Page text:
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She loved her cell phone...too much

Vote Quimby

TRIBE Member
Subway Train Kills Queens Woman Picking Up Cellphone

Published: February 11, 2004

19-year-old woman whose cellphone dropped onto the tracks in a Queens subway station was killed yesterday when she climbed down from the platform to retrieve the phone and was crushed by an oncoming train.

The police said Lina Villegas of 54-23 83rd Street in Elmhurst, Queens, was struck by a Manhattan-bound V train in the Grand Avenue-Newtown Station in Elmhurst. She was declared dead on the scene shortly after she was struck about 2 p.m.

Transit officials said the death underscored the dangers of going onto the tracks to retrieve objects. It could not be determined last night whether the woman saw the oncoming train or tried to flee. "While the instinct may be very strong to climb down when you drop something on the track, obviously don't do it,'' said Deirdre Parker, a spokeswoman for New York City Transit.

She said the accident at the Grand Avenue station was the first case the transit agency knew of where someone was injured retrieving a cellphone on the tracks.

At the apartment Ms. Villegas shared with her mother and family friends on the top floor of a three-story building in Elmhurst, Angie Redondo, a close friend, said she was shocked by Ms. Villegas's death.

"I still can't believe the story,'' she said. "I don't believe its true."

She said Ms. Villegas moved to Queens three years ago, and graduated from high school last year. Ms. Villegas shared the apartment with her mother, a 45-year-old manicurist who had moved from Colombia to Queens six years ago.

A bright, active young woman, Ms. Villegas worked in a Manhattan perfume store, and hoped to attend college and become an architect, Ms. Redondo said.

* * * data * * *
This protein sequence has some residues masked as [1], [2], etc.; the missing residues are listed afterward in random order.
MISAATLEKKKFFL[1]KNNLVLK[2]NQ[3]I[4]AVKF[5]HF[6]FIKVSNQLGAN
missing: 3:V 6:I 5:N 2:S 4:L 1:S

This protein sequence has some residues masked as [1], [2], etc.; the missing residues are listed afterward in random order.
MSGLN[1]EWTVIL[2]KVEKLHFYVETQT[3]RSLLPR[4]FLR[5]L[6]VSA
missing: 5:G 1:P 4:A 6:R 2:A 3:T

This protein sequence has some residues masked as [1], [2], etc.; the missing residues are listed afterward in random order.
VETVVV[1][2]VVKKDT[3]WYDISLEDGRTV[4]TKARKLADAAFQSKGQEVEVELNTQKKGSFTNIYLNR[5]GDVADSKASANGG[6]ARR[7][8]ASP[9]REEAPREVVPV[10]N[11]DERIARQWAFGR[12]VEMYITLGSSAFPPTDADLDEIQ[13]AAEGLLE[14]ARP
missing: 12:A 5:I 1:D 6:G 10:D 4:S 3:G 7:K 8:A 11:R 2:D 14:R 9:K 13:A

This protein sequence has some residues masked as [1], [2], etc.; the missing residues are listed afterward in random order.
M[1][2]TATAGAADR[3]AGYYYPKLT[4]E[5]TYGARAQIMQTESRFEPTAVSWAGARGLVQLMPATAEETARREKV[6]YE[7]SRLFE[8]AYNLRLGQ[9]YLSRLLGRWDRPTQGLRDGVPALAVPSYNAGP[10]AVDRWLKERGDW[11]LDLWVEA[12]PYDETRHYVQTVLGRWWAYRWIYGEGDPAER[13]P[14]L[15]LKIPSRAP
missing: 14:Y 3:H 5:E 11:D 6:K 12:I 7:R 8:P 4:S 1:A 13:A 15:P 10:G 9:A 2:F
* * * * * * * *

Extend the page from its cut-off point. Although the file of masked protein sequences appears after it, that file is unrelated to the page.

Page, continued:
"She is a very nice girl, very happy, very active and she loves to dance," Ms. Redondo said. As she spoke, Ms. Villegas's mother, Nory Peragos, who works in Corona, sat sobbing on a couch. About 10 family friends milled about the apartment, most of whom were also in tears.

Ms. Peragos speaks little English, Ms. Redondo said. She said Ms. Villegas's father and a 9-year-old brother had remained in Colombia but had planned to move to Queens.

Yesterday, when she waited for a Manhattan-bound subway, Ms. Villegas planned to run several errands before returning to Queens and meeting her mother in Corona, according to Ms. Redondo.

The accident caused transit officials to divert trains on the V line to the express track for an hour and 40 minutes.

Transit officials say there are many dangers of going down to the tracks. Besides the relatively remote chance of being hit by a train, there is the risk of injury simply climbing down a stark subway platform on to unfamiliar terrain. There is also the threat of the third rail, the deadly steel column that conducts 600 volts of electricity, enough to power subway trains and to electrocute anyone who touches the rail.

Ms. Parker said subway employees are instructed, and passengers are reminded by public service advertisements in the trains, to avoid walking on tracks at all times. The only exception is in emergencies, when subway conductors, fire personnel or other authorities supervise the evacuation of subway cars, often when trains are not running.

There have been several other fatalities on the subway tracks over the last year, most notably two incidents of "subway surfing.'' In November, two merchant marines, one 21, and one 22, were fatally injured while riding atop a train in the Bronx. And in October, a 14-year-old from Harlem trying to impress his friends by climbing on a moving subway train in Manhattan was killed when he hit a steel girder and fell to the tracks.

Yesterday's death came less than four months after service on Metro-North's Harlem Line out of Grand Central Terminal was severely disrupted because a Bronx man dropped his cellphone in the toilet of a moving train, then tried to retrieve it, getting his arm stuck from hand to elbow in the train's stainless steel commode.

Firefighters had to use the jaws of life to free the man's arm, and the resulting disruption caused lengthy delays on Metro-North as trains were rerouted.

An early 2004 Darwin candidate.
Alex D. from TRIBE on Utility Room
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TRIBE Member
Originally posted by stir-fry
"Let me put you on hold.. I lost my train of thought"

LOL. Stuffin, you're like the new Conan or something.

PS: You're all going to hell. :p
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